An investigation is underway after a man was shot and killed by Tofino RCMP in Opitsaht. (Black Press Media file photo)
Man shot and killed by RCMP near Tofino, police watchdog investigating

Investigation underway by Independent Investigations Office of British Columbia.

B.C. Supreme Court in Vancouver on Tuesday December 11, 2018. THE CANADIAN PRESS/Darryl Dyck
B.C.’s compromise on in-person worship at three churches called ‘absolutely unacceptable’

Would allow outdoor services of 25 or less by Langley, Abbotsford and Chilliwack churches

Baldy Mountain Resort was shut down on Saturday after a fatal workplace accident. (Baldy Mountain picture)
Jasmine and Gwen Donaldson are part of the CAT team working to reduce stigma for marginalized groups in Campbell River. Photo by Marc Kitteringham, Campbell River Mirror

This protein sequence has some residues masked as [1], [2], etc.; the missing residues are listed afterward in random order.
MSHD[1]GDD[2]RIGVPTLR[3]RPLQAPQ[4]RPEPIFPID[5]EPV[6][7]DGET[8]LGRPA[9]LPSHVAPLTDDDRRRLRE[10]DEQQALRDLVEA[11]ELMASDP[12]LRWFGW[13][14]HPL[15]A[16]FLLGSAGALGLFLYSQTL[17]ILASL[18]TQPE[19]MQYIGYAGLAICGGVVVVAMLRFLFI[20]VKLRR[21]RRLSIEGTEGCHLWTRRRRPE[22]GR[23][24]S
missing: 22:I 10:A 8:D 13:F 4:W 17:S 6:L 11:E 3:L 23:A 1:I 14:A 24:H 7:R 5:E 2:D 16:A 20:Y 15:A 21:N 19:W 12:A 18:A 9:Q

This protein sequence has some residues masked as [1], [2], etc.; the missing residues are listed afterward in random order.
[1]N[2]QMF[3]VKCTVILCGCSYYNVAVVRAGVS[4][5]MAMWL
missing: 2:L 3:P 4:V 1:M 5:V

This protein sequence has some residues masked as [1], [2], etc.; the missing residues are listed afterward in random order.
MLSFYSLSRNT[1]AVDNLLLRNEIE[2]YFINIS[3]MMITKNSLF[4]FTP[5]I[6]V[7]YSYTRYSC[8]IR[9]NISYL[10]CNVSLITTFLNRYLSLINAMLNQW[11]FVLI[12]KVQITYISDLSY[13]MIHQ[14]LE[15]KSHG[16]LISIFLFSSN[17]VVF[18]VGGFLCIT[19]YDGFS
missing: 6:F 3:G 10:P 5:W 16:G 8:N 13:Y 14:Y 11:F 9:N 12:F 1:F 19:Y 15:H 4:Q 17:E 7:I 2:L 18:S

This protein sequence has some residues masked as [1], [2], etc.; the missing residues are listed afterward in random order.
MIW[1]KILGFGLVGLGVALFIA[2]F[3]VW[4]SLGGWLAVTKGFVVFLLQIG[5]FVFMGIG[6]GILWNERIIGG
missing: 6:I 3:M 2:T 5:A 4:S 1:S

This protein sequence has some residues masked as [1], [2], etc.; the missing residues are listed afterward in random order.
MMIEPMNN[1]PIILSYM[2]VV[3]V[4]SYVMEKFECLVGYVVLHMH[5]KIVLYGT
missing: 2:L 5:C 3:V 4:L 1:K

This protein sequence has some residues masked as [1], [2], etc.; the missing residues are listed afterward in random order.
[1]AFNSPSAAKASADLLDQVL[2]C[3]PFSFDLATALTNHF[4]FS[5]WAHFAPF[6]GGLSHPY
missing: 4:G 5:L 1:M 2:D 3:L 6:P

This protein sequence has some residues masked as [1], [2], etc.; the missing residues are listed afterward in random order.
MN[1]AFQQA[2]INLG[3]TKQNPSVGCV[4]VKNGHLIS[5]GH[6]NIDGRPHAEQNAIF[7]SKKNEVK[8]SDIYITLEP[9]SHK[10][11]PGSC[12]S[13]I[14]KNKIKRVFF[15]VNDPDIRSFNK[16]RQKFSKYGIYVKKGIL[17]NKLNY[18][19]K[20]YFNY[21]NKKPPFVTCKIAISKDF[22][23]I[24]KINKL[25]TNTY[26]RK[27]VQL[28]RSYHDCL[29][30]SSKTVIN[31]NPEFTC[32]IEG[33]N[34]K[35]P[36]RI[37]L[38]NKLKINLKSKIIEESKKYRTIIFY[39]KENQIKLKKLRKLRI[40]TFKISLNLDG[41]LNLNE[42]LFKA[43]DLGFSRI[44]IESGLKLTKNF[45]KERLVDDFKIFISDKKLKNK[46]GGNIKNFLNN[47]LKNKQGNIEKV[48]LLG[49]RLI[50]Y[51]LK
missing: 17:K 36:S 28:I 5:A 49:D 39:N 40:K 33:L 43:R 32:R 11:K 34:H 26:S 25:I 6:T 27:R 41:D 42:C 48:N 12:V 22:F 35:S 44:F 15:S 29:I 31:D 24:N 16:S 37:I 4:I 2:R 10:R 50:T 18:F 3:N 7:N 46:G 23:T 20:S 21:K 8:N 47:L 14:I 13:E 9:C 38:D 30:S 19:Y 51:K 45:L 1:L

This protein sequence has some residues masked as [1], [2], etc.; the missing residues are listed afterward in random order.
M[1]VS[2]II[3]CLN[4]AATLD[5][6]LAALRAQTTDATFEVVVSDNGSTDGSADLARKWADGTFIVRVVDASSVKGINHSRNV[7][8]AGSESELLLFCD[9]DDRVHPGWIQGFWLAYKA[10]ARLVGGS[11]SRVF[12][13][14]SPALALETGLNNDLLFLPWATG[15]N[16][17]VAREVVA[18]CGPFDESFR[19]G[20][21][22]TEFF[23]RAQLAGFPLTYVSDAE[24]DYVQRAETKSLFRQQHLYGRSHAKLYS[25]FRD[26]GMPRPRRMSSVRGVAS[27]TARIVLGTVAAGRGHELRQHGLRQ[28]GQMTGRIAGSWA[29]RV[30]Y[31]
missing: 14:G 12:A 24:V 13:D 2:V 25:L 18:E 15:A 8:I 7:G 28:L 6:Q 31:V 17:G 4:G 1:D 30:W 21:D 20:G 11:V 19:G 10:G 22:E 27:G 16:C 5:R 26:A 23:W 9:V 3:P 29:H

Jasmine’s story: Stigma can be the hardest hurdle for those overcoming addiction

Recovering B.C. addict says welcome, connection and community key for rebuilding after drug habit

Join Black Press Media and Do Some Good
Join Black Press Media and Do Some Good

Pay it Forward program supports local businesses in their community giving

A Vancouver restaurant owner was found guilty of violating B.C.’s Human Rights Code by discriminating against customers on the basis of their race. (Pixabay)
Vancouver restaurant owner ordered to pay $4,000 to customers after racist remark

Referring to patrons as ‘you Arabs’ constitutes discrimination under B.C.’s Human Rights Code, ruling deems

Nanaimo children’s author and illustrator Lindsay Ford’s latest book is ‘Science Girl.’ (Photo courtesy Lindsay Ford)
B.C. children’s writer encourages girls to pursue the sciences in new book

Lindsay Ford is holding a virtual launch for latest book, ‘Science Girl’

Most Read